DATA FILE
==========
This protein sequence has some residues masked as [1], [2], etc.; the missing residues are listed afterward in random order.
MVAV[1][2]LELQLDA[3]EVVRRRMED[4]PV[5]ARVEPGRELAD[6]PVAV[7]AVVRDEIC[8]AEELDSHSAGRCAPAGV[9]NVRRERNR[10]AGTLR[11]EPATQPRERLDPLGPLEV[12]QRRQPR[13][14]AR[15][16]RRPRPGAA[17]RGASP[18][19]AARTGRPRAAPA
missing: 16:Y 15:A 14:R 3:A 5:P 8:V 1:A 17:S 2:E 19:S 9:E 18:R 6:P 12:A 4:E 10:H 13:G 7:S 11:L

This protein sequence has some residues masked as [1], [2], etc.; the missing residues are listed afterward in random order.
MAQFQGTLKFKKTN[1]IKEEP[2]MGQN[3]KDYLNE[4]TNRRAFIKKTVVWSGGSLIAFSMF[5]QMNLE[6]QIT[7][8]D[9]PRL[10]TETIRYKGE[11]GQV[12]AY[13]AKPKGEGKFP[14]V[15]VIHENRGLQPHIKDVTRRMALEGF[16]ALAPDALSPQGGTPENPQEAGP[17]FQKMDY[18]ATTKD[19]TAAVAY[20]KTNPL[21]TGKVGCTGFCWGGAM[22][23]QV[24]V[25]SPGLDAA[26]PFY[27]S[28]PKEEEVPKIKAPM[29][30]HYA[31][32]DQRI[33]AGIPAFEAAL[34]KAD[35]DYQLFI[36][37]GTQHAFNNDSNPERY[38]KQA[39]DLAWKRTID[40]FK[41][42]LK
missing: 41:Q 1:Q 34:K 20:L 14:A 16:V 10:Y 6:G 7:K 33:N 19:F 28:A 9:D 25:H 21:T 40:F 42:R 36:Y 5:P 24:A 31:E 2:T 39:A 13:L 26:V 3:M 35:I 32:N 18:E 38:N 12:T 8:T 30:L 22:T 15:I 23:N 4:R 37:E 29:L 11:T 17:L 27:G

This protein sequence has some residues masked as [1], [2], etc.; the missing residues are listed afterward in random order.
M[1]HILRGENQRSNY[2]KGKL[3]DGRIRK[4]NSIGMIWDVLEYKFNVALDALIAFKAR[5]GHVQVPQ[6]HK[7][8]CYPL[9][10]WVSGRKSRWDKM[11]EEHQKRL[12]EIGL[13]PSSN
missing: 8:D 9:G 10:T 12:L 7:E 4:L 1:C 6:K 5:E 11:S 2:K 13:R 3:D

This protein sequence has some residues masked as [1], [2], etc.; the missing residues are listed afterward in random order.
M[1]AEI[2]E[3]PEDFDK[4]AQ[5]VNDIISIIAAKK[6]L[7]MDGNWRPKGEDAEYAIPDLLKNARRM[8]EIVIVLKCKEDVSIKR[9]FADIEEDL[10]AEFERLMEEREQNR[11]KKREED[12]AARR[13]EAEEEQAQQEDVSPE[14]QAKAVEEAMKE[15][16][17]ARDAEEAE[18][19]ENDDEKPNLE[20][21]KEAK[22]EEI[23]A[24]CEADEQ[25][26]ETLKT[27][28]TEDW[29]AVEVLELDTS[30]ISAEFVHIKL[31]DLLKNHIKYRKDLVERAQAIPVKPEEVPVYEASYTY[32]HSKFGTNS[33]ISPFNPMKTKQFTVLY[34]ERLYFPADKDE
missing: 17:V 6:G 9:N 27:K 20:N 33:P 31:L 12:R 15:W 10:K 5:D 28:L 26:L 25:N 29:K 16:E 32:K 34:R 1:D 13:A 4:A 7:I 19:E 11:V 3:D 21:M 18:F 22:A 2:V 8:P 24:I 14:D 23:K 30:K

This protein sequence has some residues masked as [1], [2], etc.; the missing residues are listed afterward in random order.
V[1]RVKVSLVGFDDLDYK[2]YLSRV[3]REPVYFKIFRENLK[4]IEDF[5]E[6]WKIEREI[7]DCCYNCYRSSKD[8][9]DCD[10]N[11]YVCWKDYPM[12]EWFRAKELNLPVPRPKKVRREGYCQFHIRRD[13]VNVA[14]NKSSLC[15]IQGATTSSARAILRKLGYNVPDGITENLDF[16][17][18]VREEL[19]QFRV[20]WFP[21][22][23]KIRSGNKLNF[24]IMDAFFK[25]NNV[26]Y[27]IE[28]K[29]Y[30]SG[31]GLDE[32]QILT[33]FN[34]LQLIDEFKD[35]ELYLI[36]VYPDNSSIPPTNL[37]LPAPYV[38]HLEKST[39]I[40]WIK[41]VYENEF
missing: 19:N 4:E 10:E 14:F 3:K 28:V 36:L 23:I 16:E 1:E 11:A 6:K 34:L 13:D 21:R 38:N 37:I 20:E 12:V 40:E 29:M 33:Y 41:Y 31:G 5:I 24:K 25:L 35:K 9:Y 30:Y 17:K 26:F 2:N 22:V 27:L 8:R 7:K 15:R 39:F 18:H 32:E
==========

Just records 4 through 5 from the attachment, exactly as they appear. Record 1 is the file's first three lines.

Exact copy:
This protein sequence has some residues masked as [1], [2], etc.; the missing residues are listed afterward in random order.
M[1]AEI[2]E[3]PEDFDK[4]AQ[5]VNDIISIIAAKK[6]L[7]MDGNWRPKGEDAEYAIPDLLKNARRM[8]EIVIVLKCKEDVSIKR[9]FADIEEDL[10]AEFERLMEEREQNR[11]KKREED[12]AARR[13]EAEEEQAQQEDVSPE[14]QAKAVEEAMKE[15][16][17]ARDAEEAE[18][19]ENDDEKPNLE[20][21]KEAK[22]EEI[23]A[24]CEADEQ[25][26]ETLKT[27][28]TEDW[29]AVEVLELDTS[30]ISAEFVHIKL[31]DLLKNHIKYRKDLVERAQAIPVKPEEVPVYEASYTY[32]HSKFGTNS[33]ISPFNPMKTKQFTVLY[34]ERLYFPADKDE
missing: 17:V 6:G 9:N 27:K 20:N 33:P 31:L 12:R 15:W 10:K 5:D 28:L 26:L 25:N 29:K 16:E 32:K 34:R 1:D 13:A 4:A 7:I 19:E 11:V 3:D 21:M 18:F 22:A 2:V 8:P 24:I 14:D 23:K 30:K

This protein sequence has some residues masked as [1], [2], etc.; the missing residues are listed afterward in random order.
V[1]RVKVSLVGFDDLDYK[2]YLSRV[3]REPVYFKIFRENLK[4]IEDF[5]E[6]WKIEREI[7]DCCYNCYRSSKD[8][9]DCD[10]N[11]YVCWKDYPM[12]EWFRAKELNLPVPRPKKVRREGYCQFHIRRD[13]VNVA[14]NKSSLC[15]IQGATTSSARAILRKLGYNVPDGITENLDF[16][17][18]VREEL[19]QFRV[20]WFP[21][22][23]KIRSGNKLNF[24]IMDAFFK[25]NNV[26]Y[27]IE[28]K[29]Y[30]SG[31]GLDE[32]QILT[33]FN[34]LQLIDEFKD[35]ELYLI[36]VYPDNSSIPPTNL[37]LPAPYV[38]HLEKST[39]I[40]WIK[41]VYENEF
missing: 19:N 4:E 10:E 14:F 3:K 28:V 36:L 23:I 16:E 1:E 11:A 6:K 34:L 13:D 21:R 38:N 37:I 20:E 12:V 40:E 29:M 33:Y 41:Y 31:G 5:I 24:K 25:L 35:K 9:Y 30:Y 17:K 26:F 2:N 22:V 27:L 8:R 7:K 15:R 39:F 18:H 32:E